RFTA to Garfield County: Pay up or Hogback gets cut
October 9, 2009
GARFIELD COUNTY – The governments of Garfield County, Rifle and Silt must cough up nearly $150,000 to avoid having their bus service eliminated starting April 12, officials with the Roaring Fork Transportation Authority said Thursday.
RFTA’s board of directors issued a generic ultimatum in their meeting last month. On Thursday, they unveiled how much it will cost the western Garfield County entities to keep their bus service alive.
Garfield County and Rifle have traditionally made voluntary contributions for service. RFTA says it isn’t enough. RFTA Chief Executive Officer Dan Blankenship said the entities must pay an additional $149,074 to pay for the service scheduled in 2010.
Blankenship will present the bill to the Garfield County commissioners in a meeting at 8 a.m. Monday. “I’ve been focusing my efforts on Garfield County,” Blankenship said, adding the county government is in the best shape “to help bridge the gap.”
The gap exists because RFTA extended service west to Rifle years ago even though Silt, Rifle and Garfield County aren’t official members of the transportation agency. Aspen, Snowmass Village, Basalt, Carbondale, Glenwood Springs and New Castle as well as Pitkin and Eagle counties are members and collect a dedicated sales tax for RFTA service.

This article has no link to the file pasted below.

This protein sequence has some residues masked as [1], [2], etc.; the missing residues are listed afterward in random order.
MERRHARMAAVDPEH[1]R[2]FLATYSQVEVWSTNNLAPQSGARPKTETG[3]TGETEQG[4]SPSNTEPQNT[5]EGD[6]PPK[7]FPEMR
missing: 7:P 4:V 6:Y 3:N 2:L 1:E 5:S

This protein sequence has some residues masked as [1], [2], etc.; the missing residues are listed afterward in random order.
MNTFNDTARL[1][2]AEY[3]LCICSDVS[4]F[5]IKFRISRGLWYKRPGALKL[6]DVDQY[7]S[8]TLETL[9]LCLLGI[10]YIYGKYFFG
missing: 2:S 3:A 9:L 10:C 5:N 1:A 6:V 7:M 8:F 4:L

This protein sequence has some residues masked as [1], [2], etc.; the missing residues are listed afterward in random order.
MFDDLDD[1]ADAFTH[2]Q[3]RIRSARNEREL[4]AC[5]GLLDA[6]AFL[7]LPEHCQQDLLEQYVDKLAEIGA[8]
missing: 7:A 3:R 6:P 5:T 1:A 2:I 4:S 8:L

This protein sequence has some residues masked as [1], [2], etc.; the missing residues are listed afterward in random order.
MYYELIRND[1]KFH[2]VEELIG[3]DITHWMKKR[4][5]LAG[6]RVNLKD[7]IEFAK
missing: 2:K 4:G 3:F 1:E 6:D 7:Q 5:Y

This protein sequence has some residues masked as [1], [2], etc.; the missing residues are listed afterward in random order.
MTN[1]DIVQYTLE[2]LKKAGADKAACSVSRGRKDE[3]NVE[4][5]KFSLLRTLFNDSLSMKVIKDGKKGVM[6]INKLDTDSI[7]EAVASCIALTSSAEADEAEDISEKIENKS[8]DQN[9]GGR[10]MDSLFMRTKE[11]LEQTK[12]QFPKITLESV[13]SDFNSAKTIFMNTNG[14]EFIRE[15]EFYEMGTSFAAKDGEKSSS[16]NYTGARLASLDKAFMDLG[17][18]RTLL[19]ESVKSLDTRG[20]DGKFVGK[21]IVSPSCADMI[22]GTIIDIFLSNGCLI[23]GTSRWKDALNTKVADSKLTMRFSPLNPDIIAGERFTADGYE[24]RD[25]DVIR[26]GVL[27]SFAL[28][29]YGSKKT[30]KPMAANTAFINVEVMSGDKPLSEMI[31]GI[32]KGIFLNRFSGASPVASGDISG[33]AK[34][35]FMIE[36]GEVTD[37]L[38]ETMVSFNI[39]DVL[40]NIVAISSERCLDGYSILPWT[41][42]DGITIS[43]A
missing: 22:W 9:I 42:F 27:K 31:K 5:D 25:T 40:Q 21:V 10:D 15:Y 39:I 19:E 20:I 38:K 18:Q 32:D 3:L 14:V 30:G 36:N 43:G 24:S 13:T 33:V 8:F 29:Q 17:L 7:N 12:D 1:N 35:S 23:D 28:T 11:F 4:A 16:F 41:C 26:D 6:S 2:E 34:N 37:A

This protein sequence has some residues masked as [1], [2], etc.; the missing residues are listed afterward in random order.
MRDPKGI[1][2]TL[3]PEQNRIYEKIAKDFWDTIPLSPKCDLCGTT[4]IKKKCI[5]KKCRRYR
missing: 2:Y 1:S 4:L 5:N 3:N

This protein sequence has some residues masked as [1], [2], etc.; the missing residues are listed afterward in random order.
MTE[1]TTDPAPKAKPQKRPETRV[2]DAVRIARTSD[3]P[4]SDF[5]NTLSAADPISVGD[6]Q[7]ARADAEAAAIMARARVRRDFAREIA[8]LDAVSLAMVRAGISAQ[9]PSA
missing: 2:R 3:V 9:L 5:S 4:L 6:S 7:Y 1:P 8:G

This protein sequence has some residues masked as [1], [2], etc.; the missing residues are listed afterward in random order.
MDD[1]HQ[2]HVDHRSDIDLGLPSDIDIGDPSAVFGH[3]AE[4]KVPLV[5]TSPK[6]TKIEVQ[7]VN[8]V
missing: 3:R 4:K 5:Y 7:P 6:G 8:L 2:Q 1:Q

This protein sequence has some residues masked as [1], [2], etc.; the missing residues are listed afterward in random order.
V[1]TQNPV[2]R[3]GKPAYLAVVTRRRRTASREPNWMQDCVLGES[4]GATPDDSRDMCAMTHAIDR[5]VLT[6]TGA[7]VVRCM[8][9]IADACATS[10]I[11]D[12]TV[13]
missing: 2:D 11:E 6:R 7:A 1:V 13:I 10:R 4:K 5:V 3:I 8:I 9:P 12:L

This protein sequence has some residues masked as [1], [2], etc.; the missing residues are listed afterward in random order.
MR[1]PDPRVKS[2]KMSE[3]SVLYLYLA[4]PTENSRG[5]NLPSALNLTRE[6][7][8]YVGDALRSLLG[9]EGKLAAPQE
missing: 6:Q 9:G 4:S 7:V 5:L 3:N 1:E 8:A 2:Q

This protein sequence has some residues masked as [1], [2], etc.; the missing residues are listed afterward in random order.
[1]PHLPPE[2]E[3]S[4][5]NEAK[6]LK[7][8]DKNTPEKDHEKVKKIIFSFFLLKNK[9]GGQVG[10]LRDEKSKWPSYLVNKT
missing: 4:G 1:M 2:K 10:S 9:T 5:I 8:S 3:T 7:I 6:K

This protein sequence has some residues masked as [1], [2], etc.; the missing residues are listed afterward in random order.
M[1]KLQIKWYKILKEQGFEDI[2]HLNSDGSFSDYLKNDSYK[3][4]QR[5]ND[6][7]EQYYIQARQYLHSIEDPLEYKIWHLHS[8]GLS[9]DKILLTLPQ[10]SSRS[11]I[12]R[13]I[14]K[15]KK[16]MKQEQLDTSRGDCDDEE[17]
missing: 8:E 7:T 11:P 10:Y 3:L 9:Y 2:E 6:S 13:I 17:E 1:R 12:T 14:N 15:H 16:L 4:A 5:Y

RFTA officials have rattled sabers for years, warning the alleged freeloaders their service would be cut if they didn’t pay up. The threat has been idle in the past but appears real now.
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Western Garfield County is served by the Grand Hogback route, which provides buses along the Interstate 70 corridor between Glenwood Springs and Rifle from 5:15 a.m. until 6:30 p.m., seven days per week.
The operating and capital costs for that service are about $913,000 for next year, according to Blankenship’s calculations. Fares will produce almost $186,000 in revenues.
Garfield County has tentatively agreed to pay $465,000 for service next year while Rifle is tentatively contributing $20,000. Blankenship also applied one-half of New Castle’s estimated tax revenue toward the service, adding $93,000.
That leaves the deficit of $149,074 for the Grand Hogback bus service.
Silt Mayor David Moore sent RFTA a letter asking it not to shut down bus service. He noted that tough economic times are hitting all local governments.
“Eliminating the mass transit in our area will further negatively affect our citizens, as well as the merchants in the Roaring Fork Valley who depend on employees from our area,” Moore noted in the letter. He asked for a forum to discuss continued service for Silt.
RFTA board members were determined to stick to their demand. Even if the $149,074 is paid, RFTA’s members are still subsidizing service to the I-70 corridor to some degree, said RFTA director and Snowmass Village councilman John Wilkinson.
“All we’re asking for is compensation for some of the cost,” he said.